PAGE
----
In our earlier post about link building strategies in the Post-Penguin and Panda environment, we mentioned how Google is paying less and less attention to anchor text and, in fact, may penalize a site in SERP rankings if it appears unnaturally optimized. This shift in the importance of anchor text forces SEOs to take a different approach to how they build a brand’s authority in a particular niche.
What’s especially interesting, and something multiple SEO experts have picked up on lately, is many websites are ranking highly for competitive keyword phrases that are not only far removed from any anchor text but don’t obviously appear anywhere on the site. The ability to rank highly for keywords without really trying (at least in traditional SEO terms) is a clear sign that ‘times are a-changin.’
What’s Google Up To?
It seems Google has gotten a little smarter. Instead of having to “spell” everything out for the search engine, it’s learned how to read between the lines. In other words, it doesn’t always need you to tell it what you’re trying to rank for and what you’re good at (through targeted keyword placement and backlinks), because it can pick up clues from other content on the internet.
As an example, let’s say a local crafter’s webpage, Bill’s Crafts, is at the top of the SERPs for the keyword phrase “wood furniture.” But, when you investigate the site you discover none of the content includes that particular phrase. The individual words may appear somewhere in the text, but certainly not in the title tag or anchor text. However, what the site does have is co-citations.
These co-citations include mentions (doesn’t even have to be a link) of the Bill’s Crafts brand or URL along with the keyword phrase “wood furniture.” So, a home design blog may say something like, “I buy all my wood furniture at Bill’s Crafts,” and another site may say, “Check out BillsCrafts.com for handcrafted wood furniture” (no link), and if enough of these co-citations occur across the web, Google begins to associate Bill’s Crafts with wood furniture, and will consequently rank it highly for those terms.
What’s it all Mean?
Basically, all of Google’s recent changes to its algorithm were done to meet the goal of providing searchers with better, “people-approved” results. In other words, Google doesn’t want to rank sites based on how well they are SEO optimized, but on whether real people find them useful. And co-citations are just one of the many elements the search engine looks for when trying to determine whether real humans actually like and talk about a page.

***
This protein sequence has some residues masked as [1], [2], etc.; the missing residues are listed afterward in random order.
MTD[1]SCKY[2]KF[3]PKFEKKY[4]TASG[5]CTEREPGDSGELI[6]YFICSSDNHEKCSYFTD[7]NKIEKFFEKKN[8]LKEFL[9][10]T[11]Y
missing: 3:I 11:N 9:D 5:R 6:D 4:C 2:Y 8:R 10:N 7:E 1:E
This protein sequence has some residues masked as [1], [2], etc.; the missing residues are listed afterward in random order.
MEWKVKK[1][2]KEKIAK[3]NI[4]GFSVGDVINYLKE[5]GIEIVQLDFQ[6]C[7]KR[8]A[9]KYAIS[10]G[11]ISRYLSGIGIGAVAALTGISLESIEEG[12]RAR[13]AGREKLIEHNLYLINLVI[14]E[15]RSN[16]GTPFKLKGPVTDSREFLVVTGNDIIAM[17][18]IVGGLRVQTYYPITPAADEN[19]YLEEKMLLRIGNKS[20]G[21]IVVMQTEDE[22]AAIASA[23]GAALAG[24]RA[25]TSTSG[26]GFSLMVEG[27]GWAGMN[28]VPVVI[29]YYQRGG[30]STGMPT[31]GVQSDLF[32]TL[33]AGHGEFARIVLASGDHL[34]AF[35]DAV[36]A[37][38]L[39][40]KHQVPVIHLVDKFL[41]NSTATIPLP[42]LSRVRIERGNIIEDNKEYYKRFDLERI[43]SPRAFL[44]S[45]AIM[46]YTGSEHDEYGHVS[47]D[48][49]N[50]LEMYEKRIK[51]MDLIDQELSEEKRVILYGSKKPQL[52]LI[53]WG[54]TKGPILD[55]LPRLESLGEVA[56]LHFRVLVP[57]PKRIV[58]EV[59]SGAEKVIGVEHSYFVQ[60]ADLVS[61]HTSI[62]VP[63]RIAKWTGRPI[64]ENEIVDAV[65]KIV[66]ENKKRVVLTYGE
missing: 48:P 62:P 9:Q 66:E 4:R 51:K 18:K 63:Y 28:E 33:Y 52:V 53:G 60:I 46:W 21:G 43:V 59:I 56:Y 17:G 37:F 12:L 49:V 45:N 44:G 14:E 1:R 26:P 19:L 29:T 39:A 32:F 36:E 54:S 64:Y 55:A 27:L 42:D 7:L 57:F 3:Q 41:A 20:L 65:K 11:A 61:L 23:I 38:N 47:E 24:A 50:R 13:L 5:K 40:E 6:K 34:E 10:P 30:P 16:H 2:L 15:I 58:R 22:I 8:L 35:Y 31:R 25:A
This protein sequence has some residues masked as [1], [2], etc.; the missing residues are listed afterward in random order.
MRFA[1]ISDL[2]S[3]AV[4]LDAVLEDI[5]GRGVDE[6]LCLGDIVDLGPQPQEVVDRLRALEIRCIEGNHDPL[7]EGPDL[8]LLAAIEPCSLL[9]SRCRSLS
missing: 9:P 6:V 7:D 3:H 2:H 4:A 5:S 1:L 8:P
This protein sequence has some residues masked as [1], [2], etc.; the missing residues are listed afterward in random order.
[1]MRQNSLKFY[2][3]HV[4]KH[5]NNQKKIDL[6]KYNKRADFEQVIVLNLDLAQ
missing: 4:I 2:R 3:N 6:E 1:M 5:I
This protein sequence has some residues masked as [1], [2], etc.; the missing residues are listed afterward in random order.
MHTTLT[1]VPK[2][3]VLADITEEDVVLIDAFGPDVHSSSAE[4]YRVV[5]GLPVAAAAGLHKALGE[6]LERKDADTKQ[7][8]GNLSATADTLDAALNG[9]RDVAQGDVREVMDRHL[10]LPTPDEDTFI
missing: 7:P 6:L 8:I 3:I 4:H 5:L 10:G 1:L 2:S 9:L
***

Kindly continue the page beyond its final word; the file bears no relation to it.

Although SEOs will always have to perform on-page optimization, the shift in how Google categorizes and ranks a site means businesses will have to put even more effort in getting their brand “talked about” online. This includes mentions on social media, having others blog about your brand, associating with high quality sources, and generally getting your name and related keywords out there as much as possible. And while quality backlinks are always beneficial, this co-citation trend proves they aren’t entirely necessary, and even if they are there, they don’t have to link to the exact right page.
Although these changes seem big (because they are), the advice for going forward is much the same as it has always been: provide awesome material and focus on making quality online connections. If you’ve been relying too heavily on SEO (e.g. strategic keyword placement and anchor text), to get to the top and not on quality content then you may see your listing drop below competitors who make content and networking priorities. As long as your site offers something worthwhile, and people know about it, then folks will naturally want to discuss your brand, and the co-citations will come.